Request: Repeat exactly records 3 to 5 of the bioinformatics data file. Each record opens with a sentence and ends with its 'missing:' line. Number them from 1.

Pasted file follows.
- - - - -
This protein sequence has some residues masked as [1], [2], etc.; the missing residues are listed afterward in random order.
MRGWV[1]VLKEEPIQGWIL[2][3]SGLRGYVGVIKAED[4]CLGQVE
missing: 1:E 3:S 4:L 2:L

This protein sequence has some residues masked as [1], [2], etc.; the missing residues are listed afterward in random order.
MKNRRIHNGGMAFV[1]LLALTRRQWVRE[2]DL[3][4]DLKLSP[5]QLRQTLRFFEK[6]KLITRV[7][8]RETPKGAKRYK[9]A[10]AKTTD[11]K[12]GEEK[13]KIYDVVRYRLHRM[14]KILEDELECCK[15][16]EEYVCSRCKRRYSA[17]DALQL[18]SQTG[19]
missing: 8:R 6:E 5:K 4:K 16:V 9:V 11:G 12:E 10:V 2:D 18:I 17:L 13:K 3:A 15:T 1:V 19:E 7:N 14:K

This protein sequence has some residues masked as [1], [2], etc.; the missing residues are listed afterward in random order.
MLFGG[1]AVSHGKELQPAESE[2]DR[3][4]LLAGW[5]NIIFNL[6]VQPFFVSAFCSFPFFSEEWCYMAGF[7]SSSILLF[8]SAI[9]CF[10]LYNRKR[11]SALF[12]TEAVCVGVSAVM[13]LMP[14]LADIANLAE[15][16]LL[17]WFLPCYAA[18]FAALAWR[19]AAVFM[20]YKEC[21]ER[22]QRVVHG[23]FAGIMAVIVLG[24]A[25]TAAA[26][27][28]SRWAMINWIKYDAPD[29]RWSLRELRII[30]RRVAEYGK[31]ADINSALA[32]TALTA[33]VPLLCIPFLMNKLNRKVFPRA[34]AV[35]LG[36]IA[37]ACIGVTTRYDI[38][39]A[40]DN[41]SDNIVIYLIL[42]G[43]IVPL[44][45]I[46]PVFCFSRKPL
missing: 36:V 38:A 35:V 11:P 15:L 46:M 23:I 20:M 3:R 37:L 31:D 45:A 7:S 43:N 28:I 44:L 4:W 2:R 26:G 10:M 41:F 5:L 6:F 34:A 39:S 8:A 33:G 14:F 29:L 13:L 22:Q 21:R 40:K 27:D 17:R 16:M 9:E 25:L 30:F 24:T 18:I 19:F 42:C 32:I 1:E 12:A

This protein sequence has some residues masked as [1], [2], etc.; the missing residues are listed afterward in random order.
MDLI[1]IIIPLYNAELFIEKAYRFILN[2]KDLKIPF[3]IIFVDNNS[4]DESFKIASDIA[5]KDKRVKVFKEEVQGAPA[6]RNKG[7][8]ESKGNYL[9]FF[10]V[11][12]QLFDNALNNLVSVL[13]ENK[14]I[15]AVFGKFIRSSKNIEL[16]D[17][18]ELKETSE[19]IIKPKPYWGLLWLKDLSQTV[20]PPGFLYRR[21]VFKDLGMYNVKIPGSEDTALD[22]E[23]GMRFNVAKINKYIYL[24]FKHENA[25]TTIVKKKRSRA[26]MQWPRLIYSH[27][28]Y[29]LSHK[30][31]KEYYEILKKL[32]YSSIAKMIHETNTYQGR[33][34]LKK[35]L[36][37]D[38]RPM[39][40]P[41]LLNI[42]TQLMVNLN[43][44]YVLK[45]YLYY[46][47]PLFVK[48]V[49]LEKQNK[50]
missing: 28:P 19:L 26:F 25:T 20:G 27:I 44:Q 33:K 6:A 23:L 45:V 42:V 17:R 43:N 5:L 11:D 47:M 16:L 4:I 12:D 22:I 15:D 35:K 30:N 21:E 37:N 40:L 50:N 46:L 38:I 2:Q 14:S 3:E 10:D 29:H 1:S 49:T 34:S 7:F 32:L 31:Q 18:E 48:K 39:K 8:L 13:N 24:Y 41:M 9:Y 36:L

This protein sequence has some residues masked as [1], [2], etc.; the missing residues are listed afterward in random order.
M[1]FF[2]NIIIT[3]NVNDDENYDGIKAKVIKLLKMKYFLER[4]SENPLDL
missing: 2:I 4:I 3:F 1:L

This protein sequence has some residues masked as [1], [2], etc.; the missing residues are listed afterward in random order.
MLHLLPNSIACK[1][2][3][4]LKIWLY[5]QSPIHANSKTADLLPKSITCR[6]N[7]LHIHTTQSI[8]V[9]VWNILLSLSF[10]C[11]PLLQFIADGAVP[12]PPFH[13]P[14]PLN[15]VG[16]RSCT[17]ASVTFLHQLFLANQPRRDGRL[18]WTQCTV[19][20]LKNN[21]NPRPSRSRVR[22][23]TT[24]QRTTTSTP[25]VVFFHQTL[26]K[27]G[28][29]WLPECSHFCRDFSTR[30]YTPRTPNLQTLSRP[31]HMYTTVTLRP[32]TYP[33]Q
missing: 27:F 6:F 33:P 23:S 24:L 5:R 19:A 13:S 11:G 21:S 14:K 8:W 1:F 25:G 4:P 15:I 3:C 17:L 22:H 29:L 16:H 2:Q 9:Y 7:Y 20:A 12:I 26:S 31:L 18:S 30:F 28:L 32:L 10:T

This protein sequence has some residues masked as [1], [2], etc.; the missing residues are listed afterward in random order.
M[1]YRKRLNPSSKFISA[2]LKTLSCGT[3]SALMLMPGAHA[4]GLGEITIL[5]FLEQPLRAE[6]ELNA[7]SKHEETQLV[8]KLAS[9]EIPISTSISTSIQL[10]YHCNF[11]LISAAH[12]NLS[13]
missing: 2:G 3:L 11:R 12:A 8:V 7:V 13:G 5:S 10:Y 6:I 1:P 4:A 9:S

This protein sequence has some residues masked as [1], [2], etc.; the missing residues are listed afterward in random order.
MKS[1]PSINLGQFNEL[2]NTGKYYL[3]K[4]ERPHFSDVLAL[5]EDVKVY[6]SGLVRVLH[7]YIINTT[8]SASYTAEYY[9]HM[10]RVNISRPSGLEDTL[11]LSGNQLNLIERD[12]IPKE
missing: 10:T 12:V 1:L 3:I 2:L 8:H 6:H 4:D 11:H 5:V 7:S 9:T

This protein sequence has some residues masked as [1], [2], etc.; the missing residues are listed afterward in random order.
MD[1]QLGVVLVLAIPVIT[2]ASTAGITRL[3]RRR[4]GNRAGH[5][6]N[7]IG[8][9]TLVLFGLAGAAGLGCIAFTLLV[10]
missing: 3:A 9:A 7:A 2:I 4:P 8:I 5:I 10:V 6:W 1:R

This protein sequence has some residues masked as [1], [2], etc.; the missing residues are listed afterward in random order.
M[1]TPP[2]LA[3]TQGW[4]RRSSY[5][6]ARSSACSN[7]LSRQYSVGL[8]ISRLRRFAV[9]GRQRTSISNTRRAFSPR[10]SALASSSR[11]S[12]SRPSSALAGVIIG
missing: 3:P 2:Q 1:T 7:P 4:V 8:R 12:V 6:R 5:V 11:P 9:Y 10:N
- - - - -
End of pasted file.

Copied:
This protein sequence has some residues masked as [1], [2], etc.; the missing residues are listed afterward in random order.
MLFGG[1]AVSHGKELQPAESE[2]DR[3][4]LLAGW[5]NIIFNL[6]VQPFFVSAFCSFPFFSEEWCYMAGF[7]SSSILLF[8]SAI[9]CF[10]LYNRKR[11]SALF[12]TEAVCVGVSAVM[13]LMP[14]LADIANLAE[15][16]LL[17]WFLPCYAA[18]FAALAWR[19]AAVFM[20]YKEC[21]ER[22]QRVVHG[23]FAGIMAVIVLG[24]A[25]TAAA[26][27][28]SRWAMINWIKYDAPD[29]RWSLRELRII[30]RRVAEYGK[31]ADINSALA[32]TALTA[33]VPLLCIPFLMNKLNRKVFPRA[34]AV[35]LG[36]IA[37]ACIGVTTRYDI[38][39]A[40]DN[41]SDNIVIYLIL[42]G[43]IVPL[44][45]I[46]PVFCFSRKPL
missing: 36:V 38:A 35:V 11:P 15:L 46:M 23:I 20:M 3:R 37:L 31:D 45:A 7:S 43:N 28:I 44:L 4:W 2:R 26:G 10:M 41:F 5:L 6:F 34:A 39:S 8:A 33:G 14:F 29:L 13:L 22:Q 21:R 40:K 27:D 17:R 16:M 9:E 25:L 30:F 24:T 18:I 19:F 42:C 32:I 1:E 12:A

This protein sequence has some residues masked as [1], [2], etc.; the missing residues are listed afterward in random order.
MDLI[1]IIIPLYNAELFIEKAYRFILN[2]KDLKIPF[3]IIFVDNNS[4]DESFKIASDIA[5]KDKRVKVFKEEVQGAPA[6]RNKG[7][8]ESKGNYL[9]FF[10]V[11][12]QLFDNALNNLVSVL[13]ENK[14]I[15]AVFGKFIRSSKNIEL[16]D[17][18]ELKETSE[19]IIKPKPYWGLLWLKDLSQTV[20]PPGFLYRR[21]VFKDLGMYNVKIPGSEDTALD[22]E[23]GMRFNVAKINKYIYL[24]FKHENA[25]TTIVKKKRSRA[26]MQWPRLIYSH[27][28]Y[29]LSHK[30][31]KEYYEILKKL[32]YSSIAKMIHETNTYQGR[33][34]LKK[35]L[36][37]D[38]RPM[39][40]P[41]LLNI[42]TQLMVNLN[43][44]YVLK[45]YLYY[46][47]PLFVK[48]V[49]LEKQNK[50]
missing: 28:P 19:L 26:F 25:T 20:G 27:I 44:Q 33:K 6:A 23:L 45:V 42:V 17:R 43:N 5:L 11:D 47:M 16:L 4:I 12:D 22:I 15:D 35:K 30:N 21:E 37:N 40:L 50:N 46:L 38:I 2:Q 14:S 3:E 10:D 29:H 1:S 49:T 34:S 7:F 32:L 31:Q 18:E 48:K 39:K 8:L 13:N 24:Y 41:M 9:Y 36:L

This protein sequence has some residues masked as [1], [2], etc.; the missing residues are listed afterward in random order.
M[1]FF[2]NIIIT[3]NVNDDENYDGIKAKVIKLLKMKYFLER[4]SENPLDL
missing: 2:I 4:I 3:F 1:L